Extrema of x^3+y^3+z^3-xyz on the unit sphere

Grégoire Nicollier
February 11, 2016

See http://www.cut-the-knot.org/Optimization/MD.shtml for another proof.

x^3+y^3+z^3-xyz can be factored as (x+y+z)(x^2+y^2+z^2-xy-yz-zx). We thus have to optimize

(*)    (x+y+z)(1-xy-yz-zx) on the unit sphere.

Consider the unit vector \vec v=(x,y,z) forming the angle \alpha with the axis \vec a=(1,1,1). Turn \vec v about 120^\circ around \vec a to get \vec v_t=(y,z,x). It is easy to see that angle \beta between \vec v and \vec v_t fulfills \displaystyle\sin\frac\beta2=\frac{\sqrt3}2\sin\alpha and thus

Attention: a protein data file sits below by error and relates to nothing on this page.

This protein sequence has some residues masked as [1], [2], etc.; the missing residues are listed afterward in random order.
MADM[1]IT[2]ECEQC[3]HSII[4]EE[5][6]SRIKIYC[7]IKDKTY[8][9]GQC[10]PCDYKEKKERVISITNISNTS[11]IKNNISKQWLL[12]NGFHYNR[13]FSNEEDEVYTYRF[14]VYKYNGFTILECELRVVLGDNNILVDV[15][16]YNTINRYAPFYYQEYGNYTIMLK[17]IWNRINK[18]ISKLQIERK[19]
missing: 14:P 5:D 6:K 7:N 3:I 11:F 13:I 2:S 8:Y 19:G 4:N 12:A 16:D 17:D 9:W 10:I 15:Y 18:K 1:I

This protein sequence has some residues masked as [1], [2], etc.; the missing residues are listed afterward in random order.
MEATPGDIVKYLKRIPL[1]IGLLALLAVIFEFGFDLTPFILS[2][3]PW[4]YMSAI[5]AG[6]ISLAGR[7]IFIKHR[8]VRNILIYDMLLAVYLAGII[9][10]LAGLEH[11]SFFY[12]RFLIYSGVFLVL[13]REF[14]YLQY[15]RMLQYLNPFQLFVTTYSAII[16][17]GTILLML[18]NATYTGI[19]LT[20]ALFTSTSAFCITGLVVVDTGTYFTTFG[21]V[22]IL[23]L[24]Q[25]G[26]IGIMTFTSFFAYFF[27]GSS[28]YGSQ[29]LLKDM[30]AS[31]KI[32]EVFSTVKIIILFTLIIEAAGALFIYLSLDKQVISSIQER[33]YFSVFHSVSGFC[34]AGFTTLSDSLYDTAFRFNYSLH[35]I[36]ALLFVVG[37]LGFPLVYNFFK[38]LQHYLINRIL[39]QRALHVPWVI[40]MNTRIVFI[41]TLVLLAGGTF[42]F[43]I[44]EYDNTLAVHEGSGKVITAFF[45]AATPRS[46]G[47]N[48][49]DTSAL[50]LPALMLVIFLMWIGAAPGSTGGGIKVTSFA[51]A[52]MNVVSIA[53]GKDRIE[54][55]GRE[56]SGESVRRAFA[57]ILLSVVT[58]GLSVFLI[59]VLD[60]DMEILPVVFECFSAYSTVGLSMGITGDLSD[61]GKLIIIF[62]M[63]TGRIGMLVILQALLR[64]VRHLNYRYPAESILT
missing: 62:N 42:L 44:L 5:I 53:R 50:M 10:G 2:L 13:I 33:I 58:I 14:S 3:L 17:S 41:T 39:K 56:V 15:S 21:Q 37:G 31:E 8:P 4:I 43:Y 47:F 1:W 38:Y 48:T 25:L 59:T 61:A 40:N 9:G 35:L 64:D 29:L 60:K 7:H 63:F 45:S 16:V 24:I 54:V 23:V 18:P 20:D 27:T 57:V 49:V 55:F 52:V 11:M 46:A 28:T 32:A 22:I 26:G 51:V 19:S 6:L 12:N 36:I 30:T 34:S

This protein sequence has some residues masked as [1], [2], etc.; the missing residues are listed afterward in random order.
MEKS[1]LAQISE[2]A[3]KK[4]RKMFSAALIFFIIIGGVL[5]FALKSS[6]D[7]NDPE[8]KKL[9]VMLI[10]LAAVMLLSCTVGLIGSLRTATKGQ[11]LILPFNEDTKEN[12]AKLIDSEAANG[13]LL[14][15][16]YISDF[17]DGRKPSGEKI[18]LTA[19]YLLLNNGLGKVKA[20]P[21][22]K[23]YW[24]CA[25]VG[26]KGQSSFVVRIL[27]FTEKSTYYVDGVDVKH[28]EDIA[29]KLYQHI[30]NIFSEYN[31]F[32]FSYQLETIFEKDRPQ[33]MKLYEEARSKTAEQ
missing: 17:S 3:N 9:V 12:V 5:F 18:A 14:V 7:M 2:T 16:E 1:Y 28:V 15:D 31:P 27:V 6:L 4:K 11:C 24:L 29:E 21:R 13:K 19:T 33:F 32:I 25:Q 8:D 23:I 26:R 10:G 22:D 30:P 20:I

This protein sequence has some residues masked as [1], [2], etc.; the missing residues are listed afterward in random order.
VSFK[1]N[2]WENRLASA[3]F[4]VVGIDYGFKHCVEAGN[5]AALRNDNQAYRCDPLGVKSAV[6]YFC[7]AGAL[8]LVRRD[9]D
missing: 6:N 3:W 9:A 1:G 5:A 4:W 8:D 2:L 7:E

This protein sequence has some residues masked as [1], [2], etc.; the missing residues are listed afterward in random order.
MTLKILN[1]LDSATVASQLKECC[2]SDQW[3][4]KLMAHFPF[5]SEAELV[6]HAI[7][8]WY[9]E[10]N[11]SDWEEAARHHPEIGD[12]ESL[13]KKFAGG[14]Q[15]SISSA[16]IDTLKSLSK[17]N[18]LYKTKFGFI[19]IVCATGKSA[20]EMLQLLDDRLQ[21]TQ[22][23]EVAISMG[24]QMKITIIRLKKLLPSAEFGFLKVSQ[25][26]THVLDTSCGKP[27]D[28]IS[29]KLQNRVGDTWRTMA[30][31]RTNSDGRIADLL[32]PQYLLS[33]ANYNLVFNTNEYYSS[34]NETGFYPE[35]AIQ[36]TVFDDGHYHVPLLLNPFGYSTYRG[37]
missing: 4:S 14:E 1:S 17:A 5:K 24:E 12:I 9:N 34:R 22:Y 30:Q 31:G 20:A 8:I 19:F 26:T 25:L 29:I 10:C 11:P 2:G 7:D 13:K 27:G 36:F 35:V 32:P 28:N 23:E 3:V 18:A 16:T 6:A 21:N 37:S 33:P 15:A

\displaystyle1-\cos\beta=2\sin^2\frac\beta2=\frac32\sin^2\alpha.

Considering dot products, (*) is nothing but

\displaystyle\sqrt3\cos\alpha\,(1-\cos\beta)=\frac{3\sqrt3}2\cos\alpha\sin^2\alpha=\frac{3\sqrt3}2(u-u^3) for u=\cos\alpha.

The odd function u-u^3 is extremal at \cos\alpha=u=\pm 1/\sqrt3, i.e., (*) is constant on every circle of the unit sphere that is perpendicular to \vec a, (*) is extremal on the circles lying in the planes x+y+z=\pm1, and (*) reaches there the extremal values \pm1.